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Thread: We don't have to wait for "death panels"

  1. #1
    Senior Member Gerry Clinchy's Avatar
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    Default We don't have to wait for "death panels"

    http://www.nytimes.com/2011/02/28/op...nes&emc=tha211

    Technology brings benefits & challenges. Humans get to play God, but without having the wisdom of God.

    The number of kidneys available for transplants falls far short of the need, so there is no choice but to ration them. An emotionally difficult proposal to change the first-come-first-served transplant system makes good sense.

    There are nearly 90,000 people on waiting lists to receive kidney transplants, and in 2009 there were only some 10,400 kidneys from dead donors to give them. And about 6,300 kidneys were transplanted from living people who donated one of their two kidneys and usually specified the recipient.

    Currently the kidneys from dead donors are provided, through an organ procurement and transplantation network, to people who have been waiting the longest. That may seem fair since many transplant candidates wait for years, and some die while waiting.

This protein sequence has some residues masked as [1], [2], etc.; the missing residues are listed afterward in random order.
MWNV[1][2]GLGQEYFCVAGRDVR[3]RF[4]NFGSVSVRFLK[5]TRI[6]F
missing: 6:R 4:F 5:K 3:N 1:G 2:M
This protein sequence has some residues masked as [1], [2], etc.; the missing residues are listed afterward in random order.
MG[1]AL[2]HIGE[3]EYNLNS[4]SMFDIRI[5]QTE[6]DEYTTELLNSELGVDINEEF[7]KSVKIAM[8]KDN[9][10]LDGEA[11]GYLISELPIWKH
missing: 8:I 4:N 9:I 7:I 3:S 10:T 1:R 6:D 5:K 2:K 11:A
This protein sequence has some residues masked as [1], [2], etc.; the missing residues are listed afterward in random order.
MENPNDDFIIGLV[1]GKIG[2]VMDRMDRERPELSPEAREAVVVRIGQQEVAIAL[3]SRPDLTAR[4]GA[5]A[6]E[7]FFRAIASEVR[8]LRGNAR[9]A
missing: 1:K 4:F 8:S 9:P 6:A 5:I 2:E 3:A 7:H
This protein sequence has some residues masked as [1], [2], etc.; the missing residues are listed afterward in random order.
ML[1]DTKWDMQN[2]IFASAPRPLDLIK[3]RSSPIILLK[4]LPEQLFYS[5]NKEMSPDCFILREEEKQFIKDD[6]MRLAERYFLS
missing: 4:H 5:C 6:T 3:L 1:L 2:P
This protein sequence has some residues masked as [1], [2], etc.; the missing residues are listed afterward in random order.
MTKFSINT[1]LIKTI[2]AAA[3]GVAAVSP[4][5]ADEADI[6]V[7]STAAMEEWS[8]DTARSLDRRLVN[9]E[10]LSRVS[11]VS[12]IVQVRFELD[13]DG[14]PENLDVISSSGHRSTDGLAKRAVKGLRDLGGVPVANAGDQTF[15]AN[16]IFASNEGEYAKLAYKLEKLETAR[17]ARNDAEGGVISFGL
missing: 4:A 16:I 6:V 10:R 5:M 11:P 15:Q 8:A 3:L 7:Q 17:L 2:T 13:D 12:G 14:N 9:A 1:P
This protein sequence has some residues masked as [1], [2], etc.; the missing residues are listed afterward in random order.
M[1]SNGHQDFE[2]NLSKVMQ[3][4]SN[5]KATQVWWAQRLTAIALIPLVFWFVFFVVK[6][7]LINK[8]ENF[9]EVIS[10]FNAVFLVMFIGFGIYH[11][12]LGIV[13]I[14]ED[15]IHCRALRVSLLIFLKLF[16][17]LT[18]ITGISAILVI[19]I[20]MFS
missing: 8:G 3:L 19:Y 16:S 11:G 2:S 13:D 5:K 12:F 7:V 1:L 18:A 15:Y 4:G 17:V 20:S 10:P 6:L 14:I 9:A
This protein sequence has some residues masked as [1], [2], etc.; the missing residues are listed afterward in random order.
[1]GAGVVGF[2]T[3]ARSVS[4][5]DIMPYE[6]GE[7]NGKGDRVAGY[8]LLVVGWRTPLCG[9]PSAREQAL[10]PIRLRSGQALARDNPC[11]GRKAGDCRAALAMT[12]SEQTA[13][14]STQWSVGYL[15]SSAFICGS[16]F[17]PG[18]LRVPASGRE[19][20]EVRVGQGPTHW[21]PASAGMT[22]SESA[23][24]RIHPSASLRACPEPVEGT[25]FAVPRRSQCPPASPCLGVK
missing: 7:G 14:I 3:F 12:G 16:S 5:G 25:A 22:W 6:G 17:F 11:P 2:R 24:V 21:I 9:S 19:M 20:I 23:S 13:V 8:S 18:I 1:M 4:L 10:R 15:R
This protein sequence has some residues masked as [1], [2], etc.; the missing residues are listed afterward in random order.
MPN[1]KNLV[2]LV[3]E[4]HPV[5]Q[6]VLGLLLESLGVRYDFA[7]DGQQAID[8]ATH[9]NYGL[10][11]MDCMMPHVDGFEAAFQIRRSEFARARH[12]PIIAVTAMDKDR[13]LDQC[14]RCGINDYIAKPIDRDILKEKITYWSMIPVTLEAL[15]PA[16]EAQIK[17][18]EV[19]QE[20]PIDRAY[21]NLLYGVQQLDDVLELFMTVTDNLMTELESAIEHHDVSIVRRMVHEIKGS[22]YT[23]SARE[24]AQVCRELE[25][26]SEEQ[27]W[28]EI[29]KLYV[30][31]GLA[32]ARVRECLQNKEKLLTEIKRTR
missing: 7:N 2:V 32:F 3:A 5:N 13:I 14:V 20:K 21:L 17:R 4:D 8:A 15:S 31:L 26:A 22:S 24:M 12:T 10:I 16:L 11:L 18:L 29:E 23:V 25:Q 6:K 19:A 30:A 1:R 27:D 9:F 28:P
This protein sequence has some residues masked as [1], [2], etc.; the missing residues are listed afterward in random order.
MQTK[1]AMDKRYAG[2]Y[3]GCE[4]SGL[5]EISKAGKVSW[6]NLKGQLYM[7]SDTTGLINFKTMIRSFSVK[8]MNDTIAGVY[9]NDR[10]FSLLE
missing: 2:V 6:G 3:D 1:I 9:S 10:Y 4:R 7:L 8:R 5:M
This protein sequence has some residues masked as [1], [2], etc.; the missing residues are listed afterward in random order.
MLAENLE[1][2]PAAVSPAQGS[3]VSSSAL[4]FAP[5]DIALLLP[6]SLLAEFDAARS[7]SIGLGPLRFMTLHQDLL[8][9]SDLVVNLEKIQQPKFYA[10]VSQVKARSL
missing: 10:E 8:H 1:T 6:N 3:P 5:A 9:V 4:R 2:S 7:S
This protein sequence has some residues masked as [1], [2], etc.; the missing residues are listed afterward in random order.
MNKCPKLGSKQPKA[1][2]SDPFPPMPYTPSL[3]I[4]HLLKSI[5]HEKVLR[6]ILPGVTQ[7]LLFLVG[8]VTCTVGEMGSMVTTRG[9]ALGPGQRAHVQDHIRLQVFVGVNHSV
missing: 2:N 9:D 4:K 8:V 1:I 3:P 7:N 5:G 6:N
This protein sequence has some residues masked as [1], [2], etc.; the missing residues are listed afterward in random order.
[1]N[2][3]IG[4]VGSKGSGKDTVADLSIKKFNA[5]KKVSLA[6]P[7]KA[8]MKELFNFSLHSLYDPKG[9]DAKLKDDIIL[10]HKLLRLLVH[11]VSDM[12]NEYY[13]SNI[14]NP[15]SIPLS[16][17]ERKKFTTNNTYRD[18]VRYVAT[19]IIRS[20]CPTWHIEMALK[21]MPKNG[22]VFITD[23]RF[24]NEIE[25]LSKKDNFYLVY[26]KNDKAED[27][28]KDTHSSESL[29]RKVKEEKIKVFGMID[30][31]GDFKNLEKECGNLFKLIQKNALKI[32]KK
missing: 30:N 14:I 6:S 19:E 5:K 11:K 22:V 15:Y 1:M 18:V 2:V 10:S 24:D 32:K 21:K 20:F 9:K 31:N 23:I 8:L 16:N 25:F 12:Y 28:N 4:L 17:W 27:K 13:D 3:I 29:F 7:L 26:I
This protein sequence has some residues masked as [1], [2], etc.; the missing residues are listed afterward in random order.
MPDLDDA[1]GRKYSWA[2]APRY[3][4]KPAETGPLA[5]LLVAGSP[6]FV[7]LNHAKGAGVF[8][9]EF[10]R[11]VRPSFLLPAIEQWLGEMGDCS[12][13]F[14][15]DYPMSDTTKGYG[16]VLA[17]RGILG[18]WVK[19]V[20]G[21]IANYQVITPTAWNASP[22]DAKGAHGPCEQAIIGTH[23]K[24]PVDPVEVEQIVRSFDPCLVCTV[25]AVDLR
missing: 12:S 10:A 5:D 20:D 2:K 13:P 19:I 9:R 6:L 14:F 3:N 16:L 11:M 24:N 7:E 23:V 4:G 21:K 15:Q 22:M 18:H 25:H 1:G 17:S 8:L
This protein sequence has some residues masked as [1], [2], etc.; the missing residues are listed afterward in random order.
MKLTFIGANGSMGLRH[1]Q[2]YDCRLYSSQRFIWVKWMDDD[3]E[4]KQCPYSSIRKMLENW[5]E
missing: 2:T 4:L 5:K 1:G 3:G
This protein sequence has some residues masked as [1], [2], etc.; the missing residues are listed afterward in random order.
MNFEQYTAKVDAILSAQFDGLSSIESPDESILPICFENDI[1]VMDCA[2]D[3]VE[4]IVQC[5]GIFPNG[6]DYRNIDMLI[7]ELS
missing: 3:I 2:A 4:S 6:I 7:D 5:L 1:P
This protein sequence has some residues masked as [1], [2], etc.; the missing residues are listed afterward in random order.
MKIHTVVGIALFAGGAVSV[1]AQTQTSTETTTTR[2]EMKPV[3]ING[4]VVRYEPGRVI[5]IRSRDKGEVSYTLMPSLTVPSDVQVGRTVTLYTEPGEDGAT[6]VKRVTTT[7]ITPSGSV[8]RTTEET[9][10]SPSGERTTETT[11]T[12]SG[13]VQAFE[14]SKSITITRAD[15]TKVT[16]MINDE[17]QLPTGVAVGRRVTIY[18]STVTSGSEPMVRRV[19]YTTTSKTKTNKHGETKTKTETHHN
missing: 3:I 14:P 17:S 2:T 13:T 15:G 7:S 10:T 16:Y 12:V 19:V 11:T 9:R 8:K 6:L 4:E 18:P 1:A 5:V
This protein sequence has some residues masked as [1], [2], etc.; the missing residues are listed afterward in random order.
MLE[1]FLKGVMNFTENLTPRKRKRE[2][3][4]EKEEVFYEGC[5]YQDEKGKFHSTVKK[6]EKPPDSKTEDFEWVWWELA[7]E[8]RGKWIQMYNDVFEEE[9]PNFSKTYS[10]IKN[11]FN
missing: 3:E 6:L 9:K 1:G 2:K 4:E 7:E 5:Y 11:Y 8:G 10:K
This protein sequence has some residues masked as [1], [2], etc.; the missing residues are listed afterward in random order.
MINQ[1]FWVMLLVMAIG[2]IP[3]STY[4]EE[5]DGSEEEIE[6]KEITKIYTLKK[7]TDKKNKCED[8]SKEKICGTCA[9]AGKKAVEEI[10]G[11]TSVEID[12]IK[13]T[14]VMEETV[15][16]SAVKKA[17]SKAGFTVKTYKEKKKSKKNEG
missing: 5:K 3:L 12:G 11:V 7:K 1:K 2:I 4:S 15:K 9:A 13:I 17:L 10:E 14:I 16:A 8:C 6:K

But the system has serious shortcomings. Some elderly recipients get kidneys that could function far longer than they will live and that could have done more good for a younger recipient. Some younger recipients get kidneys that will fail and will need to be replaced, using up another scarce kidney.

    These problems could be eased through a proposal under consideration at the transplant network to better match the likely longevity of the patient with the likely functional life of the kidney.

    The patients and kidneys would each be graded separately. About 20 percent of the kidneys predicted to have the longest functional lives would be provided to the youngest and healthiest patients. The other 80 percent of kidneys would go to patients who are no more than 15 years older or younger than the donor.

    The approach seems likely to make it harder for elderly people to get a kidney. But when kidneys are already scarce and apt to get scarcer as much of the population ages and sickens it is a rational choice.
    G.Clinchy@gmail.com
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    Senior Member dnf777's Avatar
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    The allocation of organs has been a debate since the first successful program was instituted. Another potential source of organs is the HIV positive patients. Of course, the only people who would be considered are other HIV infected patients. Same for Hep C, a common cause of liver failure.

    What to do? What would YOU do if you needed a liver to live, and a donor became available that was 75 years old? Do you take it....or wait for a younger liver to possibly become available? "Cold time" also affects transplant success. Better to take an older kidney that's closer to home, than a young one thats a 10-hour trip away? Patients and doctors to a large degree, have had that tough decision taken out of their hands by the guidelines of the UNOS network. As technology advances, the system will need to be modified to meet the needs of patients on that list.